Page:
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    Absolutely not, banning their right to strike would be unfair. I think people dramatize teachers striking far too much, and exaggerate the apparent detrimental effects striking has. They don't strike very often, nor do they strike for a long period of time, so I see no problem with it.
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    (Original post by simplylldxo)
    I agree with TSA, these strikes are messing up the children of today's future education - why is that even a thing? Also it's affecting the parents as they have to either a) find a last minute childcare provider or b) take the day off work which either way means they are losing money. I don't get why these teachers are striking in the first place, the job pays well so they are comfortable in terms of money and if they don't like the career, don't train to be one - I think with teaching, you need to be passionate about wanting to improve children's future not just interested in the money.

    If anyone should be striking then it should be my mum - she's a NHS receptionist and comes out with a measly £12000 a year. She's been physically and verbal attacked when patients don't get their own way, she's moaned at for going in late to see a doctor or if their prescription isn't ready for collection. Yet instead of protesting, she still puts on her work uniform goes in and gets on with it as its her job.
    I cannot agree with the bit in bold more. I had a teacher who had a first class honours degree from Oxford in Economics and offers to work at some very prestigious investment firms which he turned down to teach. He's probably the most influential teacher I've ever had and that was because he loved his subject and had a desire to improve the education of his students, he didn't take the job because of its pay, hours or holidays which it feels like some teachers do.
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    (Original post by Jophesxi)
    I think people dramatize teachers striking far too much, and exaggerate the apparent detrimental effects striking has.
    I think it's got more to do with the fact that teachers can seemingly strike regardless of the effects on a child's education, but woe betide any parents taking their children out of school for a day or two. Horrendous double standards.
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    The average child will miss more days from being unwell than lost through strike action, the idea that missing a day or two per year ruins their education is a fallacy.
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    (Original post by TSA)
    Of course it's an issue of greed. If you are being paid more than minimum wage it's more than enough money to buy the necessities and live.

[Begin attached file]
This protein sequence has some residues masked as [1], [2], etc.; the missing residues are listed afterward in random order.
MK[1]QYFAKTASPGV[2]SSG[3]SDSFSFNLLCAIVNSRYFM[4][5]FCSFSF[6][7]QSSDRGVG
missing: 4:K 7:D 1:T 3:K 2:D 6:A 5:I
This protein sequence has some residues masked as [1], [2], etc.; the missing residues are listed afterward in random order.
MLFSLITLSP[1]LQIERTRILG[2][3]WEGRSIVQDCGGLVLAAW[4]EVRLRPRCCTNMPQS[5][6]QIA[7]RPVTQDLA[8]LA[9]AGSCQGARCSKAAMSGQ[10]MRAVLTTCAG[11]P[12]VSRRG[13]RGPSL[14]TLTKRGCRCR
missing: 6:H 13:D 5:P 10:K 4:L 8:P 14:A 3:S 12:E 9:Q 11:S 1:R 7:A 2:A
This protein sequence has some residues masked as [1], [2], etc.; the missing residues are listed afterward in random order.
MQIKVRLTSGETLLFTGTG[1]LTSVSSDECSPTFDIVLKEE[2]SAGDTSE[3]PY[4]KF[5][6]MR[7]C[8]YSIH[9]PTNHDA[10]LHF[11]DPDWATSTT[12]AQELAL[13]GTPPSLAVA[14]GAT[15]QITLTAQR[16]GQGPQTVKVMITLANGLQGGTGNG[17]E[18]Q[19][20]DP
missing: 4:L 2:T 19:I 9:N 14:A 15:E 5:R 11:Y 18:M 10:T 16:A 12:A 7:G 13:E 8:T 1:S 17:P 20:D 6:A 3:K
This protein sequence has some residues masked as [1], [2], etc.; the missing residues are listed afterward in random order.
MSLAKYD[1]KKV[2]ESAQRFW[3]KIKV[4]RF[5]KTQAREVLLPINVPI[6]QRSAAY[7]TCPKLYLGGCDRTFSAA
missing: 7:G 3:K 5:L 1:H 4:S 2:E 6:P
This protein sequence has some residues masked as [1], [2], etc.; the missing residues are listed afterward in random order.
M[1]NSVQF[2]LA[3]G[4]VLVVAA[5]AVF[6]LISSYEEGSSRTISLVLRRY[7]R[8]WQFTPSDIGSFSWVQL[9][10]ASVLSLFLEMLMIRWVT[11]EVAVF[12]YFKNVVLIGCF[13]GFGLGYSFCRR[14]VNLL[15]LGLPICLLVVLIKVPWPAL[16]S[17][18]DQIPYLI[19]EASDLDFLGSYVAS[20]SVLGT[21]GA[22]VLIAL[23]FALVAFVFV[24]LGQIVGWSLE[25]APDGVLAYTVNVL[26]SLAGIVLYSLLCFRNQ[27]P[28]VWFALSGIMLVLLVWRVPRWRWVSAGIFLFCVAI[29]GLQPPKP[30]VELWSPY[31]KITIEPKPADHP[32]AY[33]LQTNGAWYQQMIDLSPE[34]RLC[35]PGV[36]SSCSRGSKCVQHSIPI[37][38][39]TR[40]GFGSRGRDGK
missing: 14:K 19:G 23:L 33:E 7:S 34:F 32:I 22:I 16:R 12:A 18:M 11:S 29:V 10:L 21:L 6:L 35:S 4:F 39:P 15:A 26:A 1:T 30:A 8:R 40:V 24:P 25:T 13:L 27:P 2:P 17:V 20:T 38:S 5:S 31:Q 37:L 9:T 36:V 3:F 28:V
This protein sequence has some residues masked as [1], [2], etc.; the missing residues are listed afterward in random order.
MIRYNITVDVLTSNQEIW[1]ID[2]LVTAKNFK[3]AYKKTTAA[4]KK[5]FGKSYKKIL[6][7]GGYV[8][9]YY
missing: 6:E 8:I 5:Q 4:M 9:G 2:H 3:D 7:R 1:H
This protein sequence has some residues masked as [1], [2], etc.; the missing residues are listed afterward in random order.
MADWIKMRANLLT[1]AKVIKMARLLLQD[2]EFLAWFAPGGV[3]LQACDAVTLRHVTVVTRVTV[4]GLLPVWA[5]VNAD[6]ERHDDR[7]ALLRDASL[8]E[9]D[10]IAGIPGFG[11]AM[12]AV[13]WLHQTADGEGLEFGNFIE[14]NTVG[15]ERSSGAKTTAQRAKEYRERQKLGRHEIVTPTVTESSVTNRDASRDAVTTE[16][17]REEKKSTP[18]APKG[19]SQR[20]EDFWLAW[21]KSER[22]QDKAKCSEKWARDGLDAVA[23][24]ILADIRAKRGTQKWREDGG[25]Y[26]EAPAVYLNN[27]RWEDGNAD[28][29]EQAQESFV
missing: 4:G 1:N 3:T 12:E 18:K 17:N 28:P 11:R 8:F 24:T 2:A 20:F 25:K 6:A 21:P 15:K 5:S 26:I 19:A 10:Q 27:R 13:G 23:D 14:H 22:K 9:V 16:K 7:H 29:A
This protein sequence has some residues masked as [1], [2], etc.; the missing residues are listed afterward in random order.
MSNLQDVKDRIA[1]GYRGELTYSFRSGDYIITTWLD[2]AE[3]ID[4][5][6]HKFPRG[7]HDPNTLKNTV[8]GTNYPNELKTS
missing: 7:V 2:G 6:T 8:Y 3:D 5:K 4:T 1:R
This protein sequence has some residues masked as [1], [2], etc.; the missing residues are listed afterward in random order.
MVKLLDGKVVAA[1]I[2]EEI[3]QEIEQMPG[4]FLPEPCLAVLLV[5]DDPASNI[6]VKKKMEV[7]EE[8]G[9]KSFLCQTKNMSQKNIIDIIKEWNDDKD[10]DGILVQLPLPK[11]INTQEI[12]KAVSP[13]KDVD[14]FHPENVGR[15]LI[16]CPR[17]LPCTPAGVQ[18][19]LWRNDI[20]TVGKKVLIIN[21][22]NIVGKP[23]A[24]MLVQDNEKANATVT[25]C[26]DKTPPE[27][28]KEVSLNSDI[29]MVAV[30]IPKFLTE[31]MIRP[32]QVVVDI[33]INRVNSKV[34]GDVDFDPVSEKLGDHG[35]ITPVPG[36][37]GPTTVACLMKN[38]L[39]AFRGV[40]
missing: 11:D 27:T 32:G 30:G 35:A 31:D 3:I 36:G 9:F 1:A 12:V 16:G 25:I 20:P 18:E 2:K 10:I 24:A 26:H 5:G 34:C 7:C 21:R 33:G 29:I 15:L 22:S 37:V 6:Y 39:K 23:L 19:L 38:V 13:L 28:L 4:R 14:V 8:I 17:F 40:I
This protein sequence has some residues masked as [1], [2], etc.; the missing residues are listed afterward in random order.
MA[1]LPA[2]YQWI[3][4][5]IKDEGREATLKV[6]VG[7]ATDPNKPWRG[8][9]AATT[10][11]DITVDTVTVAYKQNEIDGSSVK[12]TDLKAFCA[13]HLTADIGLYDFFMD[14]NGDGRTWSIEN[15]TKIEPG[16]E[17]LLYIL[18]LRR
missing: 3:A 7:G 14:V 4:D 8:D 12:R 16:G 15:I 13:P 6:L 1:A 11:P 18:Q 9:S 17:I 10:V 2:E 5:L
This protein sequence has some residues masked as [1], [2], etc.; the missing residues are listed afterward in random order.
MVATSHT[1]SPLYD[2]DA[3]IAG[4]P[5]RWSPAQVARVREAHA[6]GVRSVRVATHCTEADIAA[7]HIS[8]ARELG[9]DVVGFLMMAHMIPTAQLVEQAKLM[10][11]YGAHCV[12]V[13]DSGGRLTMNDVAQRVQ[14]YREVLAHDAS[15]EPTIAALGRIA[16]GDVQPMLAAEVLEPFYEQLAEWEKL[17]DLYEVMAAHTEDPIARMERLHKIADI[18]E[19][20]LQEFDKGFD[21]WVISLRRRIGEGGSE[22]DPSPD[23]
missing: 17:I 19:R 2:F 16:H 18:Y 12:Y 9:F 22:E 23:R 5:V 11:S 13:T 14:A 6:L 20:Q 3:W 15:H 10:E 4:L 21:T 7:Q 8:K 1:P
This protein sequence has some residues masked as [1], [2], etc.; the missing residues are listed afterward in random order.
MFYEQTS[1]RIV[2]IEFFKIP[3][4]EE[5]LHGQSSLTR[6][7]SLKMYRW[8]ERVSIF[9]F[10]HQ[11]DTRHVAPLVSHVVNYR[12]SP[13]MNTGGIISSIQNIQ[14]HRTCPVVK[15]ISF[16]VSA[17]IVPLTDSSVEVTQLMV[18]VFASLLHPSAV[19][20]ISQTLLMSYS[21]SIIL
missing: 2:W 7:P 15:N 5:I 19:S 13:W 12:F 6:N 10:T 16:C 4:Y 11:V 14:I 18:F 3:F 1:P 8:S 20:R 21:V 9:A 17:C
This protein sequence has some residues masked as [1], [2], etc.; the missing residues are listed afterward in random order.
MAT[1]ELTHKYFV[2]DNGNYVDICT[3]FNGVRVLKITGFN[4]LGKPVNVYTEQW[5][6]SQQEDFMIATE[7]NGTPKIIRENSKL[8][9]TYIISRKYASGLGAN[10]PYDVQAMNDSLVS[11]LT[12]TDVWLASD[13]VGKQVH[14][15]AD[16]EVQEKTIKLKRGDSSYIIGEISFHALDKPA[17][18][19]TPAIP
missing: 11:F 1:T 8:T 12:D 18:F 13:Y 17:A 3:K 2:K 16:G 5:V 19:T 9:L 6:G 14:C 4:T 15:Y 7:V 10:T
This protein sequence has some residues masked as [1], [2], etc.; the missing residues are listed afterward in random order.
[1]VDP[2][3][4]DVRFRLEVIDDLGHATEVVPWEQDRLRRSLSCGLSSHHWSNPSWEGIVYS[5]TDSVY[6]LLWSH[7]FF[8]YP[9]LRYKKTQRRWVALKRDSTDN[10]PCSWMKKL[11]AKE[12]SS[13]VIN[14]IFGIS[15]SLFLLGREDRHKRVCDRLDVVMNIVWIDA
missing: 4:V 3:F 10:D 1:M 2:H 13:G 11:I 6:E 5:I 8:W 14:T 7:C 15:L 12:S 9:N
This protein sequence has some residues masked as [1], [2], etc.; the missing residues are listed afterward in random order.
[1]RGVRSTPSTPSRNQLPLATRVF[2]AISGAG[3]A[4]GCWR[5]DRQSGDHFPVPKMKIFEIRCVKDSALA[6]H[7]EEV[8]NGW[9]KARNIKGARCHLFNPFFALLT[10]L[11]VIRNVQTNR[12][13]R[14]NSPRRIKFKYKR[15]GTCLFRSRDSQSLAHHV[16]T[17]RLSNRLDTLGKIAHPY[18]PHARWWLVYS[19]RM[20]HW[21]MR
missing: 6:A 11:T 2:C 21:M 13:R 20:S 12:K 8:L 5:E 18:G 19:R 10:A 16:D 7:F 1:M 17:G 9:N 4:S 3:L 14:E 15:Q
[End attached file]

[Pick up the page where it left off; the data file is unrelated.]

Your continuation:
Where do you draw the line one day of strikes okay? Two? One week? One month? There is no need to cause unnecessary disruption due to greed.
    Even if you have children? I'm one of five and my dad earns more than the minimum wage yet we sometimes struggle. Of course, having 5 children isn't necessarily the 'norm', but I know plenty of teachers with a few kids. I believe teachers deserve a lot more than they get; most work ridiculously hard.

    But teachers really don't strike that often, and never throughout my school years has it ever reached a month or week.
    (Original post by Jammy Duel)
    On the matter of being able to catch up with such ease, is that not itself a problem? If they have several weeks throughout the year to do non-constructive things should they not be made to do proper work, I.e., teaching during that time?

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    But as above, I reckon I missed about one or two teaching days a year, if that, due to strikes. It's not like it's a monthly occurance and it's not affected my education, nor has it affected the education of anyone else I know. Its effects are being exaggerated.


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    (Original post by Numberwang)
    the police and the army aren't allowed to strike
    They're not just not allowed to strike, they're not allowed Unions either (the Police Federation functions like a union, but is distinct from one).

    Strikers are just crybabies, imo. No sympathy whatsoever.
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    A lot of the good teachers tend to ignore the strikes and carry on working. My Alevel maths teacher made a big fuss about us not telling anyone she was in school. Probably because the other teachers would be pissed off at her lol.
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    (Original post by Changing Skies)
    Even if you have children? I'm one of five and my dad earns more than the minimum wage yet we sometimes struggle. Of course, having 5 children isn't necessarily the 'norm', but I know plenty of teachers with a few kids. I believe teachers deserve a lot more than they get; most work ridiculously hard.

    But teachers really don't strike that often, and never throughout my school years has it ever reached a month or week.